Victims of Freedom

Set in an imagined European city of the future, a nuclear family's idyllic existence is shattered when Dad's past returns to haunt him. Before you know it, a bunch of terrorists are hiding out at home. Queue the arrival of torturing mercenaries, followed by government troops, and their small suburban life appears to be stuffed to the gunnels with every flavour of paramilitary organisation. It's amazing they found the room.

Shed Theatre are an amateur group, so don't expect any Tony-nominee performances here; but I did think there was occassional flashes of better-than-average promise, and the opening lament with violin accompaniment was particularly powerful.

But there are problems. Big ones. The first is the decision of the theatre company to let the actors exchange roles through their short run. It means no one person ever gets to nail their performance, and you can see budding talent here that is just struggling to remember their lines. There was literally space to trundle an armoured vehicle through some of the gaps in the dialogue. Certain characterisations seem weakly drawn, and I think that has to be expected if the actor playing to role only gets one shot at it whilst trying to remember five other parts.

The other major issue is that the story is fundamentally flawed. The self-confessed terrorists appear to be far more sympathetic than either the mercenaries or government troops - but no justification is offered for this. The family claim to have no involvement with the terrorist group, but within a couple of minutes of their arrival they're offering cups of tea and playing scrabble whilst the Kalashnikovs dangle around their necks. When the mercenaries storm the house, there's no explanation of their motive - why don't they simply take the group to custody? My understanding of mercenaries is they get in, get the job done, and get paid. Torture isn't part of their remit, so this story is suggesting that's just a hobby.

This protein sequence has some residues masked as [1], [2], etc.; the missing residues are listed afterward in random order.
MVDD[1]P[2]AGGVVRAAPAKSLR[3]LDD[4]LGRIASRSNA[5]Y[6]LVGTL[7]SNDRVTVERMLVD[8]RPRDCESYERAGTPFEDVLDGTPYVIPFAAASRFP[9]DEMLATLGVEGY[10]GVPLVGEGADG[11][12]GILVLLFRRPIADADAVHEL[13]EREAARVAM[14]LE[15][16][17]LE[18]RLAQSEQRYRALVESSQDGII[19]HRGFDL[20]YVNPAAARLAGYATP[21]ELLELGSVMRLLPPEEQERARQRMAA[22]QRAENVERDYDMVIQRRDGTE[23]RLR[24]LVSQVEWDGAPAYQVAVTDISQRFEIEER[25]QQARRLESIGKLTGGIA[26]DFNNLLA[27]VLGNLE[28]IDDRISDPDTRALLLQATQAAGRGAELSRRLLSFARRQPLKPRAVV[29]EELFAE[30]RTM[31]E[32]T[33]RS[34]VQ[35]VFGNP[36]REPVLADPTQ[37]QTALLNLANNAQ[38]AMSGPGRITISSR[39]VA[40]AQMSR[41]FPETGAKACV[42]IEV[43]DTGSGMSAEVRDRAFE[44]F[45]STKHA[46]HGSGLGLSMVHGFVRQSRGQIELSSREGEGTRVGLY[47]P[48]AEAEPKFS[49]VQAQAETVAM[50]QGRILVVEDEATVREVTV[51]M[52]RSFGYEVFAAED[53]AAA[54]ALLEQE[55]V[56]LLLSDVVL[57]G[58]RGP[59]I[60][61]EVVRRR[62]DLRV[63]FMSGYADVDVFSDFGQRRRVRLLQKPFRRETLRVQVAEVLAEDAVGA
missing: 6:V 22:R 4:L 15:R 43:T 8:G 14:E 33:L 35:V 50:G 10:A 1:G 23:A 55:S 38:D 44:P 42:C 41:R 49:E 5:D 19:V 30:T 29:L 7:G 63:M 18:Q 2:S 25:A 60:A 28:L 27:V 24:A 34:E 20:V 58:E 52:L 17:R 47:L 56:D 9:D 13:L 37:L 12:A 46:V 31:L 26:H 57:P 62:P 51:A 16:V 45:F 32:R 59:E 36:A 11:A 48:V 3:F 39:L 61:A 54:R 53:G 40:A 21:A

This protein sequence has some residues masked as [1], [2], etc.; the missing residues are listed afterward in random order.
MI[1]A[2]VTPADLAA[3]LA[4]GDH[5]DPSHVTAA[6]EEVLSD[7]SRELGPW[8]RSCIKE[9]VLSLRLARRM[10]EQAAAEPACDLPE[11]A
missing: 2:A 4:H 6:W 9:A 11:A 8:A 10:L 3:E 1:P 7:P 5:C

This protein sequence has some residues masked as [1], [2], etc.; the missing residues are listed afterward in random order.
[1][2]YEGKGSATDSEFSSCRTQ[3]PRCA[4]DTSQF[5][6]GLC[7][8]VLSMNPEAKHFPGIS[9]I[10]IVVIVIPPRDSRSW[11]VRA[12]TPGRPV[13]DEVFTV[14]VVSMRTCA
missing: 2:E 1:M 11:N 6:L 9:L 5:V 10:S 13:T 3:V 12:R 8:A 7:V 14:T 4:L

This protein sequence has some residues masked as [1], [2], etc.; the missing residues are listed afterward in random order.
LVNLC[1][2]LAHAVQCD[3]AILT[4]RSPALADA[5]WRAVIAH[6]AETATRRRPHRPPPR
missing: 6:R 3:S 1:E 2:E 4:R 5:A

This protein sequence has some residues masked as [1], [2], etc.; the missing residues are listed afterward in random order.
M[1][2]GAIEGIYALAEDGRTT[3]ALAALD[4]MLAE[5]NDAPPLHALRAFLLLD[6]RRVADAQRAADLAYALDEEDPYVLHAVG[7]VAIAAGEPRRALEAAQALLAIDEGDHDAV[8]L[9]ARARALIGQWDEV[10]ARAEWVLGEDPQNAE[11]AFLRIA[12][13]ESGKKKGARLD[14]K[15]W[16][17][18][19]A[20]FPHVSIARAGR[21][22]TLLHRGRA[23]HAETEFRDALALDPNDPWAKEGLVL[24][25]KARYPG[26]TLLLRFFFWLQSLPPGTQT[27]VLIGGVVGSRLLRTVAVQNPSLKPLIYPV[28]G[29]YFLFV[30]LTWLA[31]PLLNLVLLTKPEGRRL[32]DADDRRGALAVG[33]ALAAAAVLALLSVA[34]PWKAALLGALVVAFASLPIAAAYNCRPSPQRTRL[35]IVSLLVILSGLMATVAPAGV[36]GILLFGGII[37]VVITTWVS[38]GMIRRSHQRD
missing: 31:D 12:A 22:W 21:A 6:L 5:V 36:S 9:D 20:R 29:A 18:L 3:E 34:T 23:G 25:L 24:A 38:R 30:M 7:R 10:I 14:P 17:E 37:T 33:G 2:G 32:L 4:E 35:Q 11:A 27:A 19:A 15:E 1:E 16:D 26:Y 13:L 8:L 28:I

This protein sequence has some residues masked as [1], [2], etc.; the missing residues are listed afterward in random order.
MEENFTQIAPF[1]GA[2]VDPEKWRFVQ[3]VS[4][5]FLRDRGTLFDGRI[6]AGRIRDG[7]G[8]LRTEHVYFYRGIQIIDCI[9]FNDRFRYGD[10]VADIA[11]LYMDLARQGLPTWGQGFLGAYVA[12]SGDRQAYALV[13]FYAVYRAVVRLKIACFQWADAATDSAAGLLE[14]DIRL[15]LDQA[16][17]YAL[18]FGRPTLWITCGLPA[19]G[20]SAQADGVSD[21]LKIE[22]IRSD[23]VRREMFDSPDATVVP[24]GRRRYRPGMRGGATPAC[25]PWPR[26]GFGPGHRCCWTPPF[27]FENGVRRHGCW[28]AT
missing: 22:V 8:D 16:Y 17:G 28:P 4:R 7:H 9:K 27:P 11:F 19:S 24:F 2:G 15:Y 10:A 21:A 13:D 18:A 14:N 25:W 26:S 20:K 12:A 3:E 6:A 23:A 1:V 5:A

The final twist - which I'll try and avoid revealing - although dramatic, involves some preparation on the part of the mother and father which kind of invalidates everything they had claimed in the previous 45 minutes.

Reviews by Pete Shaw

Good Grief

★★★★
The Phoenix Arts Club Facebook Live Page

Live From The Phoenix Flat

★★★★★
Crescent - The Vaults

Over My Dad's Body

★★★★
Greenwich Theatre

Sleeping Beauty

★★★★★
Christmas in Leicester Square

La Clique

★★★★★

Since you’re here…

… we have a small favour to ask. We don't want your money to support a hack's bar bill at Abattoir, but if you have a pound or two spare, we really encourage you to support a good cause. If this review has either helped you discover a gem or avoid a turkey, consider doing some good that will really make a difference.

You can donate to the charity of your choice, but if you're looking for inspiration, there are three charities we really like.

Mama Biashara
Kate Copstick’s charity, Mama Biashara, works with the poorest and most marginalised people in Kenya. They give grants to set up small, sustainable businesses that bring financial independence and security. That five quid you spend on a large glass of House White? They can save someone’s life with that. And the money for a pair of Air Jordans? Will take four women and their fifteen children away from a man who is raping them and into a new life with a moneymaking business for Mum and happiness for the kids.
Donate to Mama Biashara now

Theatre MAD
The Make A Difference Trust fights HIV & AIDS one stage at a time. Their UK and International grant-making strategy is based on five criteria that raise awareness, educate, and provide care and support for the most vulnerable in society. A host of fundraising events, including Bucket Collections, Late Night Cabarets, West End Eurovision, West End Bares and A West End Christmas continue to raise funds for projects both in the UK and Sub-Saharan Africa.
Donate to Theatre MAD now

Acting For Others
Acting for Others provides financial and emotional support to all theatre workers in times of need through the 14 member charities. During the COVID-19 crisis Acting for Others have raised over £600,000 to support theatre workers affected by the pandemic.
Donate to Acting For Others now

The Blurb

C Venue 34. 20-26 Aug. 17:15 (45m)

Most Popular See More

Constellations

From £24.00

More Info

Find Tickets

Matilda the Musical

From £25.00

More Info

Find Tickets

Life of Pi

From £19.00

More Info

Find Tickets

Mamma Mia!

From £18.00

More Info

Find Tickets

The Phantom of the Opera

From £27.00

More Info

Find Tickets

Mary Poppins

From £24.00

More Info

Find Tickets